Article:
Tick size

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In financial markets, the tick size is the smallest price increment in which the prices are quoted. The meaning of the term varies depending on whether stocks, bonds, or futures are being quoted.

Contents

Bonds

U.S. mortgage bonds and certain corporate bonds are quoted in increments of one thirty-second (1/32) of one percent. [1] That means that prices will be quoted as, for instance, 99-30/32 - "99 and 30 ticks", meaning 99 and 30/32 percent of the face value. Prices can also be quoted with a "plus", meaning one sixty-fourth (1/64) of one percent or half a tick. [2] That means that a price is quoted as, for instance, 99-30+, meaning 99 and 61/64 percent (or 30.5/32 percent) of the face value. As an example, "par the buck plus" means 100% plus 1/64 of 1% or 100.015625% of face value.

Most European and Asian bond and futures prices are quoted in decimals so the "tick" size is 1/100 of 1%. [3]

Stocks and futures

Tick size is the smallest increment (tick) by which the price of stocks, [4] futures contracts [5] or other exchange-traded instrument can move.

The purpose of having discrete price levels is to balance price priority with time priority. If the tick is too small then too much of a preference is given to price priority meaning that market makers and the general public will have less of an incentive to post their orders well in advance since people can jump ahead of them by increasing their price by a small, virtually inconsequential, fraction. If the tick is too big then the opposite happens and time priority is given far too much of an advantage. The size of a tick is picked to basically balance those two priorities.

Tick sizes can be fixed (e.g., USD 0.0001) or vary according to the current price (common in European markets) with larger increments at higher prices. Heavily-traded stocks are given smaller tick sizes. An instrument price is always a rational number and the tick sizes determine the numbers that are permissible for a given instrument and exchange.

In Europe, Mifid has resulted in a variety of multilateral trading facilities (MTF) with distinct tick size regimes for the same stocks. These differences mean that order routing systems must be aware of every MTF's tick size regime and adjust outgoing orders accordingly. There is now an industry effort underway to harmonise tick sizes. [6] As of 2019, the article 49 of the new MiFID II directive requires trading venues to adopt minimum tick sizes in relation to equity and certain equity-like instruments.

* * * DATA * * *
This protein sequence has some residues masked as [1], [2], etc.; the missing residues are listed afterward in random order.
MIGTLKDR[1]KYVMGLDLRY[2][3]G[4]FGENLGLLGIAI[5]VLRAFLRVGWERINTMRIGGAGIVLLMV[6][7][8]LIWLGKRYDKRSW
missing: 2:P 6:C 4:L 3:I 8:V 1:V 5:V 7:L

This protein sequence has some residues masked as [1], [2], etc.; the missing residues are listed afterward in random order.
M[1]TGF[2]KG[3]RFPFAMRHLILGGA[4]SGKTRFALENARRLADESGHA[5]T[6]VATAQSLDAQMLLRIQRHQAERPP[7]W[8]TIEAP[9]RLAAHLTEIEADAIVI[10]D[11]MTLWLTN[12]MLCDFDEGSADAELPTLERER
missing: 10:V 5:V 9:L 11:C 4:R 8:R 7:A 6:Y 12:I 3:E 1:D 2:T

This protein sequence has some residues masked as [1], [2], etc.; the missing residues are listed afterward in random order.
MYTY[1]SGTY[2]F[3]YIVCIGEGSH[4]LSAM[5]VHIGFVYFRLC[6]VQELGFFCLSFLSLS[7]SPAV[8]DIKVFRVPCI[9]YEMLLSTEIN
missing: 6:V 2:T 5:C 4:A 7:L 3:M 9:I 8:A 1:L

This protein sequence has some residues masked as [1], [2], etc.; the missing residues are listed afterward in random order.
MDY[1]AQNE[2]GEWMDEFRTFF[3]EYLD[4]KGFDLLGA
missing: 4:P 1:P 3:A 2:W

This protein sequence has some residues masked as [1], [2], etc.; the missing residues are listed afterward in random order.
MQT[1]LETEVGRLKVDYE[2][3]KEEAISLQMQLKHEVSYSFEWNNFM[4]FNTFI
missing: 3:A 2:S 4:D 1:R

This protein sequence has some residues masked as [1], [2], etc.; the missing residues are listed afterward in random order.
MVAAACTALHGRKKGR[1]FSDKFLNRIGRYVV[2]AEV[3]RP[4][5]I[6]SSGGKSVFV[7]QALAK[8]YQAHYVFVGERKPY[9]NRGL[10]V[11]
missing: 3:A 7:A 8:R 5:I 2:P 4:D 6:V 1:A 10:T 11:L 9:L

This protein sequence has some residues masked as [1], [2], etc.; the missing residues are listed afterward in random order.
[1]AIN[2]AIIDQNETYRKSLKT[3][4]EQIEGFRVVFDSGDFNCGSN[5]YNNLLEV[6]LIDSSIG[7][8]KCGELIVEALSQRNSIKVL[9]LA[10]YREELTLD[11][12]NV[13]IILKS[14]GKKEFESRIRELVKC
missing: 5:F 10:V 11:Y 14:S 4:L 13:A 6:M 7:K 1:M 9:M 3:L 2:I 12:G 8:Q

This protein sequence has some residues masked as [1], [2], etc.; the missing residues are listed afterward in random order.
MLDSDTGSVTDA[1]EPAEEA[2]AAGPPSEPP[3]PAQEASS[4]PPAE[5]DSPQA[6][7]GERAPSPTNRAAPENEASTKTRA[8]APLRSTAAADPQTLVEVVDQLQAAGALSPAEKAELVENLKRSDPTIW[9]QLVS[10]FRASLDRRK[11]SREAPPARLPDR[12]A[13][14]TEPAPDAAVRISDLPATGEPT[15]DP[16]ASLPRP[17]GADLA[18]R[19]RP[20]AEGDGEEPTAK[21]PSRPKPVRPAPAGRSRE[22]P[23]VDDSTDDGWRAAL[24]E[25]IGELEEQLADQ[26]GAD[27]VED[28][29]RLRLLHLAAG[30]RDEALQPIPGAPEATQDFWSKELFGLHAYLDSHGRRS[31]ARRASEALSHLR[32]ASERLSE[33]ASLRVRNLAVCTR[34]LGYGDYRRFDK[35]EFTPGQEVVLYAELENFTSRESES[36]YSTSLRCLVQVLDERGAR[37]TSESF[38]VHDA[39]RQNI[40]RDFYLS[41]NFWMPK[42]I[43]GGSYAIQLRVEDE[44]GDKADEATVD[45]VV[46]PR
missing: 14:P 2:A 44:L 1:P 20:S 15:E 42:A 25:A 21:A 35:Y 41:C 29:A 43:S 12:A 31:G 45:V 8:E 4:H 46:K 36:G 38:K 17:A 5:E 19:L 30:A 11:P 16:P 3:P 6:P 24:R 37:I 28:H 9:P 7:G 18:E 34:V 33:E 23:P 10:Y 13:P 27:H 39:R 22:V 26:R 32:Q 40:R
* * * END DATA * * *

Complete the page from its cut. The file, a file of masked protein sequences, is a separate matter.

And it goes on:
Why are price increments limited to ticks?

In theory, the price for a stock could be any fraction of a dollar (or euro, yen, ...). American stocks could be traded on 1/100 of a cent: the usual trade is 100 shares and a penny in the trade price would be 1/100 of a cent when calculated per share. But that's not the case: per share, it is still traded in cents. The reason is that if the difference between two prices was very small, it would be easier to do "penny jumping", which is a small scale version of front running.

See also

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Contango

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Bond market

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Futures exchanges establish a minimum amount that the price of a commodity can fluctuate upward or downward. This minimum fluctuation is known as a tick or commodity tick. Hence, a tick is any fluctuation in the price of a security.

In finance, specifically in foreign exchange markets, a percentage in point or price interest point (pip) is a unit of change in an exchange rate of a currency pair.

Stock

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Small Cap Liquidity Reform Act of 2013

The Small Cap Liquidity Reform Act of 2013 is a bill that is intended to increase the liquidity on the stock market of stocks belonging to emerging growth companies. It would allow small companies to choose a tick size of $0.05 or $0.10 instead of the standard $0.01. To participate, companies would need to have stock prices of over $1.00 and revenues of less than $750 million.

References

  1. Glossary of Fixed Income Market Terminology. Freddie Mac.
  2. Fixed Income Securities and Derivatives Handbook: Analysis and Valuation. Moorad Choudhry. Wiley 2010. p. 376
  3. Interest Rate Derivatives: Fixed Income Trading Strategies. Eurex Frankfurt AG. p.7
  4. "Understanding The Ticker Tape", Investopedia
  5. Futures Contract Specifications (Tick Values) , retrieved 26 September 2009
  6. "BATS Europe Newsletter - 10th June 2009" (PDF). BATS Europe . Retrieved 26 June 2009.